UNITED NATIONS, Sept 13 (Reuters) - Delays in talks on whether Kosovo should win independence or remain a part of Serbia would only aggravate tensions in the region, the breakaway province's U.N. governor warned on Wednesday.
U.N.-backed negotiations on Kosovo's future status began in February and U.N. officials hope to wrap them up by the end of this year. But the two sides have so far fiercely resisted compromise, raising fears the talks could drag on.
"We can expect emotions occasionally to spill over when something so vital to people's interests is being determined. But I believe the tensions and difficulties arising from delay in this process would be even greater," Joachim Ruecker, Kosovo's latest administrator, told the U.N. Security Council.
"Delay will not bring reconciliation. Delay will not lead to economic recovery. Delay will only prolong the tensions existing in Kosovo society, which will feed frustration and make the new start, when it does come, even harder to get right," he said.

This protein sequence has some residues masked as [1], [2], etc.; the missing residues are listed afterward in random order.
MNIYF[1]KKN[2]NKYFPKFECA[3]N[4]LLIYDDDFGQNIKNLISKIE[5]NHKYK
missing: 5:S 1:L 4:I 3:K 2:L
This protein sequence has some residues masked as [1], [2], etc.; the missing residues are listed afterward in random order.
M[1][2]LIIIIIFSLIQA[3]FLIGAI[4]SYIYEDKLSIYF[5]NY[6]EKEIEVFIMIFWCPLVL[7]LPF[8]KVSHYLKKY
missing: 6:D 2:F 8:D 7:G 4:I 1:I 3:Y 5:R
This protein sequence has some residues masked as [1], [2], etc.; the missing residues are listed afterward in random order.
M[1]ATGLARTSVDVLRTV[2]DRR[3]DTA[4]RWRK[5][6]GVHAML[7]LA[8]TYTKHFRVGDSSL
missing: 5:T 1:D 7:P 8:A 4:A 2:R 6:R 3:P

Ruecker addressed the council a day after U.N. Secretary-General Kofi Annan pressed Serbia and Kosovo to be more flexible in their talks so a deal could be reached.
"It is the responsibility of the parties to find common ground and a sustainable solution, acceptable to both sides," Annan said in his latest progress report on the course of the "final status" negotiations.
Kosovo has been under U.N. administration since 1999 following a NATO bombing campaign that drove out Serb forces accused of ethnic cleansing. Ninety percent of the southern Serb province's 2 million people are ethnic Albanians.
U.N.-brokered talks are under way to determine whether Kosovo will remain part of Serbia, as sought by the government in Belgrade, or become independent, as the vast majority of Kosovo's residents insist.
But there has been little hint of progress in the process, which has focused so far on the rights and security of the 100,000 Serbs still living in Kosovo.
"All possible efforts should be made to achieve a negotiated settlement in the course of 2006," U.S. envoy Jackie Sanders told the council. "Delay in resolving Kosovo's status benefits neither side and creates further instability."